Since December 2015, the viability of P2P in China has been called into question with the fall of eZubao. More recently, the failures of large P2P lenders like Lending Club in the U.S. and Deer Financial in Shanghai have cast a shadow on the future of P2P. Everything else being equal, ABS should benefit directly from P2Ps reputational risk. It is also possible that the adverse P2P experiences and the connection of ABS to shadow markets could create momentum for bringing ABS disclosure requirements up to the standard of other markets globally.

ABS Continues to Grow…

ABS experienced dramatic growth rates in 2014 and 2015, but it was an open question whether the market would continue on its growth trajectory or stall out under the weight of the other macro-economic and credit market concerns.

That question has been laid to rest. Below, the table shows plainly that China’s ABS market growth is still accelerating. The period July – December 2015 accounts for 49% of total issuance in the market’s history, and issuance in the period January – May 2016 alone is 14% of total issuance. It is an extraordinary 25% higher than for the full first six months of 2015.

Annschart

 

…But Strategies Appear To Be Adapting to China’s Financial Market Conditions

The liquidity impacts of slowing GDP, diminished yields and leverage compounded with new debt may explain some differences in this year’s ABS activity relative to other vintages:

  • Since the beginning, ABSP transactions (CSRC-regulated) are now 60% of the market. The percentage in 2016 is nearly 75%. Cumulatively CASS transactions (CBRC-regulated) are 40%. The 2016 percentage is a little over 25%.
  • Bread-and-butter consumer asset types in the U.S. that grew rapidly in the CASS markets during 2014-2015 are off this year. They include credit cards, auto loans, consumer loans and RMBS.
  • The rate of originations for grass roots collateral, like microloans and infrastructure bonds, also decreased.
  • CLOs, cumulatively 27% of the origination but in 2016 were only 11%, a change of 16.2%. Microloans decreased 4% and infrastructure bonds decreased 3% relative to cumulative origination. REITs and urban development ABS did not pick up.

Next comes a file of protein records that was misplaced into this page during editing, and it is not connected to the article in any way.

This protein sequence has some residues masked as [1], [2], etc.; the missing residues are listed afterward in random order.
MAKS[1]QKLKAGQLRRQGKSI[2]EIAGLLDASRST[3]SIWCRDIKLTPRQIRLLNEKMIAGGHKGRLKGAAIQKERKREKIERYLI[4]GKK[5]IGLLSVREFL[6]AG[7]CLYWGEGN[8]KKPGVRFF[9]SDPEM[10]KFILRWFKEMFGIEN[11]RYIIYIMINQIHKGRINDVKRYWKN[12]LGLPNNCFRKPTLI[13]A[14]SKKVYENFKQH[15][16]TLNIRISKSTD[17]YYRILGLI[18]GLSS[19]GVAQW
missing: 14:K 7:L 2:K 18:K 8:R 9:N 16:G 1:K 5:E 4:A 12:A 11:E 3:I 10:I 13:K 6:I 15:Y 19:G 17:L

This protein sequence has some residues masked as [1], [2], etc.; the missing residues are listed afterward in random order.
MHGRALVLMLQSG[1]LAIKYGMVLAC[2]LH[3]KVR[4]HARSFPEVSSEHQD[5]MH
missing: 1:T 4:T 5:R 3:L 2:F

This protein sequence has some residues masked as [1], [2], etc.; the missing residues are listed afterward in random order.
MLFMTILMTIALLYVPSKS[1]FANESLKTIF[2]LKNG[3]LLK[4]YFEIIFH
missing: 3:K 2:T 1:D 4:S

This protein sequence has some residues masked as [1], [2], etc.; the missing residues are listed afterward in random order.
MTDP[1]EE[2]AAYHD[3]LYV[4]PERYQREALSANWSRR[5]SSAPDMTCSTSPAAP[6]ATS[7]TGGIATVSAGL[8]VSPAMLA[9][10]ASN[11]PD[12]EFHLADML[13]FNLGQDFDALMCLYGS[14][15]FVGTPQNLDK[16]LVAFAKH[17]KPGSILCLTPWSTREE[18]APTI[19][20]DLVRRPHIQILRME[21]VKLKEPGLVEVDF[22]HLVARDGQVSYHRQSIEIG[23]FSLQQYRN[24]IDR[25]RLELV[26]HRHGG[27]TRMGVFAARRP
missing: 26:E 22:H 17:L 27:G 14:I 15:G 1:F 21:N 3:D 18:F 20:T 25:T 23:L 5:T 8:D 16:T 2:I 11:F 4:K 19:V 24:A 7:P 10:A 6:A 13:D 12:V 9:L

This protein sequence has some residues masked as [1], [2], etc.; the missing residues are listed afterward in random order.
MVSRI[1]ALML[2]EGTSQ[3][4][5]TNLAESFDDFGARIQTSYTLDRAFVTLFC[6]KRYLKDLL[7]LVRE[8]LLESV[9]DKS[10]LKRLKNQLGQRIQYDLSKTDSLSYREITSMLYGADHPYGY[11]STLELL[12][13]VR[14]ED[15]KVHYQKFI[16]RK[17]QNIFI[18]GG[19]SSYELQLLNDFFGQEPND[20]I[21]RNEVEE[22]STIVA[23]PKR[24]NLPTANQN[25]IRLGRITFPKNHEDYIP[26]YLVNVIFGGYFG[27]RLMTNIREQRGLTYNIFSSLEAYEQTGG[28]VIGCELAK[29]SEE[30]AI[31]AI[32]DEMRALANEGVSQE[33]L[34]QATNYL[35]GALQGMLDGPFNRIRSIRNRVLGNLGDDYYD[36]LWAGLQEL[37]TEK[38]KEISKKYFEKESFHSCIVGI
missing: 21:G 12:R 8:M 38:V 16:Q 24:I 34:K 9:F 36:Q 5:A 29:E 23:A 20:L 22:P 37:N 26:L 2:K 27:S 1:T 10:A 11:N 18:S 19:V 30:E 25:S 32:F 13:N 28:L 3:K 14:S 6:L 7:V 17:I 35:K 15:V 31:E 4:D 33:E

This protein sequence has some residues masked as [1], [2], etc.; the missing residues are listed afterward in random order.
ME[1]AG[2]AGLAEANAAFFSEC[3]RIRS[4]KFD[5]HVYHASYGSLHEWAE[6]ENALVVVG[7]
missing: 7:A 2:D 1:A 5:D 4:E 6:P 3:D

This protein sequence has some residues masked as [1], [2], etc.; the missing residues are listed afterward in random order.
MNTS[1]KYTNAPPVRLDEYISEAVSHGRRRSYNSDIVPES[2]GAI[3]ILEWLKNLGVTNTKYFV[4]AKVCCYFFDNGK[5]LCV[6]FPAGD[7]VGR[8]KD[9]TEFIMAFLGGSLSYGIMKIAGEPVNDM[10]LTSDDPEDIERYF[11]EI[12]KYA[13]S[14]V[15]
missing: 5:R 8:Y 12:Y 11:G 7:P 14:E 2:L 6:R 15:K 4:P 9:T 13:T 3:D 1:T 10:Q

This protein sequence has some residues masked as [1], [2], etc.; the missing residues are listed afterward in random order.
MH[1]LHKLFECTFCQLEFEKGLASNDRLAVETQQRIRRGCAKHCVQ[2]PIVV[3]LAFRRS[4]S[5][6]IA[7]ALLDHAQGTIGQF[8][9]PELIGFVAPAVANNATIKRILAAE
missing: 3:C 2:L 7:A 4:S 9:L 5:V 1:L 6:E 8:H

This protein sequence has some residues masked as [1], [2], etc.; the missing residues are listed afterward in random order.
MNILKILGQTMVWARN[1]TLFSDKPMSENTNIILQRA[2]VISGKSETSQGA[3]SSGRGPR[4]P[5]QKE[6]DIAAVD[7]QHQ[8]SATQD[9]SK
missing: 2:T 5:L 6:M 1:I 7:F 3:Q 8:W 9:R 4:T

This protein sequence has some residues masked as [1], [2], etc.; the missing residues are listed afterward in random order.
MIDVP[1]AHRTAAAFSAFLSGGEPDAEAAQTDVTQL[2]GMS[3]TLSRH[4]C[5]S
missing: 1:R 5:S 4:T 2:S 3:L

• Risk transfer deals so far present a mixed picture. Transactions backed by risky collateral like stock margin collateralized deals, BOT buyback loans, entrusted loans have decreased or not increased. But originations of lease securitizations, trust receipts and receivables financing in the ABSP (CSRC) markets increased 12%, 4% and 3%, respectively.

China ABS by Collateral Frequency Regulator

Overall, these changes suggest two trends. First, in 2016, the ABS market has been used primarily for recapitalization and funding arbitrage rather than to finance consumption, as was true in 2014 and 2015.

Second, despite the funding market disadvantages of the ABSP market identified in the Swift Paper (less legal certainty, the need for corporate guarantees on top of collateral-based credit enhancement ) its growth rate exceeds that of the CASS market, which has many policy advantages. I consider this is to be quite a positive development, given the strategic importance of the ABSP market for recapitalizing China’s state-owned sector.

China ABS Risk: Still in Search of a Mature Market Understanding

To come full circle on volatility, while the data show rapid adaptation of ABS deal types to the changing environment, the ratings on some mezzanine tranches (below the senior level in the capital structure of ABS deals) seem unrealistically high. These ratings, which Chinese investors accept, appear to reflect a very different risk understanding from that in the U.S.

Moreover, Chinese investors do not have access to pool- and even loan-level data that are required public disclosures in the U.S. Sooner or later, these gaps in market practice are likely to impede further market growth. Who will take the lead in maturing China’s ABS market, and how? Will the government promulgate regulations mirroring those in the U.S.? Or, alternatively, will commercial leaders rationalize the market by making money from the inconsistencies? Stay tuned. I expect to see answers by 2017.